Let's look at thrillers.

Thrillers, too, declare themselves on sight. The covers are ominous grays and blacks, with bold, hard-edged graphics, often in crimson, and often featuring ideologically coded designs, like swastikas. The copy declares that the protagonist is a man and the plot involves death. This, too, is escapist fiction. It's formulaic, obeys conventions, delivers a moral message and ends just as it ought.

The premise here, too, assumes a primal need for engagement, but here this means mortal combat. The narrative device is that of the hunt--a real, not metaphorical, one. The hero is hunter and prey. To succeed, he must be resourceful, elusive and homicidal. (Not ideal husband material.) The vehicle is an international ideological struggle, carried out at a personal level, and the hero is on the side of Right. (He's usually trying modestly to save the Free World.) The human objective is the enemy, the hero's shadow-partner, his other half. They, too, have a date with destiny: They're trying to kill each other.

The focus here is close as well, though the setting is international and the politics global. In the thriller, loyalty is given to an abstraction. The hero's primary task is killing, so his tools--guns, knives, tanks, bombs, warships and fighter planes--are described in exquisite detail. (You may find the lengthy and precise technical discussion of nuclear-submarine deployment in the North Atlantic fascinating. Or you may find it deeply soporific.) The heroes of thrillers are often loners--single, mobile and disengaged--who rely more on their own wits than they do on orders from their superiors. The fundamental struggle here concerns escape, the emotional engine is fear, and the animating presence is death. Fear of death is constant, and the more terrifying the action, the better the story. The hero risks his own death, and deals it out to others, in defense of his country. His escape, and his enemy's destruction, function as personal and political victories. The benefits here are clear: A society needs citizens who will risk their lives for the greater good. In our individualistic culture, the daring loner--James Bond, Walter Mitty--is valued more than the obedient soldier.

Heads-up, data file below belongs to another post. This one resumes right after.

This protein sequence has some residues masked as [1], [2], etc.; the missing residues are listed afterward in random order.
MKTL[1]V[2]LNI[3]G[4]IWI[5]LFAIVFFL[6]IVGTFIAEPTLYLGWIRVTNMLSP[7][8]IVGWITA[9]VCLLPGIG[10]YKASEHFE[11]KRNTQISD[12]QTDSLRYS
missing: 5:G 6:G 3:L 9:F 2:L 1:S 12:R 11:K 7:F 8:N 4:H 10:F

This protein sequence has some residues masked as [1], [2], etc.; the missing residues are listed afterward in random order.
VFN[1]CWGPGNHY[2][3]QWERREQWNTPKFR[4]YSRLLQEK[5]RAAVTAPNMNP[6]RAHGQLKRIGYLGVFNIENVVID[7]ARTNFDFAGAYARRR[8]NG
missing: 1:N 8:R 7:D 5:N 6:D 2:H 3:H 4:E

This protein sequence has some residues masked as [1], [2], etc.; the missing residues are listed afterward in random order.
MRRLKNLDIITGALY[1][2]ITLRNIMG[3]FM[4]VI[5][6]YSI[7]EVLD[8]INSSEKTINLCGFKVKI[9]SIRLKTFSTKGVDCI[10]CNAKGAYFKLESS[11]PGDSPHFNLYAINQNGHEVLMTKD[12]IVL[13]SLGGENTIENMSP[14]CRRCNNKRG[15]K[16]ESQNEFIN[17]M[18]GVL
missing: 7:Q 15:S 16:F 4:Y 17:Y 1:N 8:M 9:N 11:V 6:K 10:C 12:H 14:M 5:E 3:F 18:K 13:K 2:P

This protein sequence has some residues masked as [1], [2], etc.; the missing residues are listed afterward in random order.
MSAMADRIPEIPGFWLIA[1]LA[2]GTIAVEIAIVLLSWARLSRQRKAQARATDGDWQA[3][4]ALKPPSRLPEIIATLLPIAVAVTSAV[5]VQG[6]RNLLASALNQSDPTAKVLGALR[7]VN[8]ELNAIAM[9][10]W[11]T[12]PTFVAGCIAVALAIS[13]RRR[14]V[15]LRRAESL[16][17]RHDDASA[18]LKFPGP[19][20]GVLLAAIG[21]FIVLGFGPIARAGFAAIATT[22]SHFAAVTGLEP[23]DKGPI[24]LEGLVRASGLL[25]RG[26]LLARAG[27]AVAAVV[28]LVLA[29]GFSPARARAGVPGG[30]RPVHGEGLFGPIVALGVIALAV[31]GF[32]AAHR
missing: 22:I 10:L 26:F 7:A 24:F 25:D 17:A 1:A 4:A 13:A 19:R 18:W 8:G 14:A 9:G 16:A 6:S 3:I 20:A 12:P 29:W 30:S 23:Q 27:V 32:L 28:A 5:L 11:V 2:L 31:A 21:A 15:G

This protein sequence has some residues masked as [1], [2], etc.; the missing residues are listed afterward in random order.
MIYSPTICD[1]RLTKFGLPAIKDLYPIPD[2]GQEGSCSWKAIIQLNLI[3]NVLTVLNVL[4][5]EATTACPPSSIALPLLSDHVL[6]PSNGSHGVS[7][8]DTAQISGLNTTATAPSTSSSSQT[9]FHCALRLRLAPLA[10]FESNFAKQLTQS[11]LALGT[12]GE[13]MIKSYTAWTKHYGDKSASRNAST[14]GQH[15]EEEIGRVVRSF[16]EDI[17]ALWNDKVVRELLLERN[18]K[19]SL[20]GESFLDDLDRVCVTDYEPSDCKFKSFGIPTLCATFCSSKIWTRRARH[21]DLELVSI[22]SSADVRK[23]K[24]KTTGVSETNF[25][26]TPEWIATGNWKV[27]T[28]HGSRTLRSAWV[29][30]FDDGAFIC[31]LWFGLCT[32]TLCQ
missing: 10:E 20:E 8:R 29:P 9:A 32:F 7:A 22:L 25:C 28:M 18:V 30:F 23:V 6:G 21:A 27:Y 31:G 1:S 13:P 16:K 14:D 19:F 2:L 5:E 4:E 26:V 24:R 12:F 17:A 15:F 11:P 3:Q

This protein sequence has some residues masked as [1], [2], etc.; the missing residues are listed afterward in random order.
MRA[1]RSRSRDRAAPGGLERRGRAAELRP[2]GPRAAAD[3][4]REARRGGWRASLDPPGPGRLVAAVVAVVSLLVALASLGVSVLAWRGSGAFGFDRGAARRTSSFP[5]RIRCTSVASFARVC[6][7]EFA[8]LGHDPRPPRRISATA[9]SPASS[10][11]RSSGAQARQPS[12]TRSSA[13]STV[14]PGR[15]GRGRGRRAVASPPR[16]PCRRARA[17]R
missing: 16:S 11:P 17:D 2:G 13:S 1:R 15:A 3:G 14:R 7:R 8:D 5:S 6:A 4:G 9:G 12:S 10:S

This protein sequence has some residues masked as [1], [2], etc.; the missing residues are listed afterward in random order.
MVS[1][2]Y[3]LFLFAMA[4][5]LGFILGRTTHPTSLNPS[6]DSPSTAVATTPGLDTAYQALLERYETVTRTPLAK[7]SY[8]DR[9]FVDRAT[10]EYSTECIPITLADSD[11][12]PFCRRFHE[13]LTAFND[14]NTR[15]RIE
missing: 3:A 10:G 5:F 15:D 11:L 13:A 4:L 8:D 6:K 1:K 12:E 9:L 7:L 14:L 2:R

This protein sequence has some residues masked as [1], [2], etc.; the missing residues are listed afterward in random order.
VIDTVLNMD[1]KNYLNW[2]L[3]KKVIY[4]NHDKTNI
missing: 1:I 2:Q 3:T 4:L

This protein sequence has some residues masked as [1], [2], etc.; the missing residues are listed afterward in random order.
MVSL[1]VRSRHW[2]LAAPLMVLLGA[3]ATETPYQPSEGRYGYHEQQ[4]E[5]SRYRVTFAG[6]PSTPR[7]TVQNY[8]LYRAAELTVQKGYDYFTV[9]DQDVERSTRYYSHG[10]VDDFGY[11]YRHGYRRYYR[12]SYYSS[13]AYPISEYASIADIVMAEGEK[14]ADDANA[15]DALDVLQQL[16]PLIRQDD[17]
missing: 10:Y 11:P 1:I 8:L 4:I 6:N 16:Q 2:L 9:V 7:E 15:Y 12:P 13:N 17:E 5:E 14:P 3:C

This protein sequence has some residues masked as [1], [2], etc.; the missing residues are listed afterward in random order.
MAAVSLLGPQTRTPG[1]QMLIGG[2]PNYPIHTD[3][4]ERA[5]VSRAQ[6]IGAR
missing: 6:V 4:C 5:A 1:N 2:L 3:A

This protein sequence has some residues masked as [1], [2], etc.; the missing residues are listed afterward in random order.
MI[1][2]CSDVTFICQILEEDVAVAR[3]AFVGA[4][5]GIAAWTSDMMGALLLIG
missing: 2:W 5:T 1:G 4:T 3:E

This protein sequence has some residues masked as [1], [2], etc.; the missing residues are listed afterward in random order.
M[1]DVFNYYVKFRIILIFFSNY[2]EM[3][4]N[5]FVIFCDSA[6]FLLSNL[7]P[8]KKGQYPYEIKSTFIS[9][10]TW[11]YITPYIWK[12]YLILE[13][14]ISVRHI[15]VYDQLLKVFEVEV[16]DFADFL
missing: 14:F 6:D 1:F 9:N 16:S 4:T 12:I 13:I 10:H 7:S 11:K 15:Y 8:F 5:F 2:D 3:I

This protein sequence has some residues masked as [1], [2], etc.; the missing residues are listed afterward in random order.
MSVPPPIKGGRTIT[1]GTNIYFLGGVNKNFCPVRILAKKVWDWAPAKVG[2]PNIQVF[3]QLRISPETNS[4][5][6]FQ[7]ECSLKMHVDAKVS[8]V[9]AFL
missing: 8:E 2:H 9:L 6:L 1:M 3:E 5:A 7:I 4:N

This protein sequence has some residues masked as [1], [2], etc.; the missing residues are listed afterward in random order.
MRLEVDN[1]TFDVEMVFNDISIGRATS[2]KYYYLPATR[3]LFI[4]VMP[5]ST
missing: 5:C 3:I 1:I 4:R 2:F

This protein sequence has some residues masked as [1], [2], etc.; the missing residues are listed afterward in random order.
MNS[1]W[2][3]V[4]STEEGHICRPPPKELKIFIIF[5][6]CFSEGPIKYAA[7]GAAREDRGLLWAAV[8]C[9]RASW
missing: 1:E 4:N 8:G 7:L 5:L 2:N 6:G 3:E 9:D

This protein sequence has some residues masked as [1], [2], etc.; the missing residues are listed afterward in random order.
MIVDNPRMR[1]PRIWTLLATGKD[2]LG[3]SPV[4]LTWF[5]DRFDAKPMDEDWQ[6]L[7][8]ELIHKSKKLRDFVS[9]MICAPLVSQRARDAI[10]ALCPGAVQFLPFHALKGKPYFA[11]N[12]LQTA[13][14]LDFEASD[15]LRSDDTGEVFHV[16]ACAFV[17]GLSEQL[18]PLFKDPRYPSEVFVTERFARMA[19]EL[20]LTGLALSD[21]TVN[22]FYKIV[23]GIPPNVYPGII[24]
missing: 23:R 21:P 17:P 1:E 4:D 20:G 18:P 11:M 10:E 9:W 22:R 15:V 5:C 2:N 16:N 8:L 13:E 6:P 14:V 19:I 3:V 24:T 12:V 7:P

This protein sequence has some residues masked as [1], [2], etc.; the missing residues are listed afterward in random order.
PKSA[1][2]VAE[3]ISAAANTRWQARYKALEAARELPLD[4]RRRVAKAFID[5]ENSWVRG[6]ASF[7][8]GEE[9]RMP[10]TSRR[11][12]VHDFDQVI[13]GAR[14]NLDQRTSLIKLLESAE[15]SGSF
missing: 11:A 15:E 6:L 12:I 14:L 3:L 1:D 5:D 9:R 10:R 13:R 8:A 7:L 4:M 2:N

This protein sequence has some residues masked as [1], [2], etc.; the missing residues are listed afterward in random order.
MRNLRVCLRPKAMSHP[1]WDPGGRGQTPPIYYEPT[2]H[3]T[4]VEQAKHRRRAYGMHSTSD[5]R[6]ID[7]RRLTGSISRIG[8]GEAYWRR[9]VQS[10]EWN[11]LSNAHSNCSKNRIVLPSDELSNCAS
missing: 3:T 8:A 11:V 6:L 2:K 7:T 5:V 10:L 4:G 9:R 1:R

So why aren't thrillers called "men's fiction"?

Thrillers are every bit as shallow as romances: They're just as simplistic, just as formulaic and, just as often, poorly written. So why do the two genres receive different degrees of respect? Thrillers have a virile and swashbuckling air, romances, a pallid and sentimental one. Thrillers are cool and romances are not: It seems sex is not as sexy as death.

Yet if love and death are the two great subjects of fiction, if they embody the opposite extremes of our desires, and if they provide the two great pillars supporting the long arc of human experience, why do they receive such different levels of respect? Because the same discrepancy occurs among literary works, as Virginia Woolf observed:

"This is an important book, the critic assumes, because it deals with war. This is an insignificant book because it deals with the feelings of women in a drawing room. A scene in a battlefield is more important than a scene in a shop--everywhere and much more subtly the difference of value persists."

Now we see why the term "women's fiction" is so difficult to define--because it's not confined to formulaic, mass-market works. It seems that this dismissive tone may be applied to any domestic fiction, written by a woman, that takes as its subject the great question of human desire. It doesn't matter how seriously the author takes the question, nor how beautifully she writes, nor how serious the question actually is--the work may still be swept right off the table and onto the floor with the bodice-rippers, using the all-inclusive denomination. Needless to say, the term does not apply to books on this same precise subject that are written by men. No wonder this is all so confusing: sometimes "women's" applies to the subject, and sometimes to the author.

So maybe we should define the term altogether differently.

Maybe it would simplify the issue, and drain the debate of acrimony, to define the work instead by its readers. Because women dominate the audience for literary fiction, the writers of "women's fiction" would be Updike, Cheever, Marquez, Lethem, Franzen and the other distinguished male authors whose work is read by women in droves.

If the term isn't sexist and contemptuous--and no one who uses it admits that it is--then these writers should be grateful for the title, and proud.

Chicago Tribune | A simpler, acrimony-free definition of `women's fiction'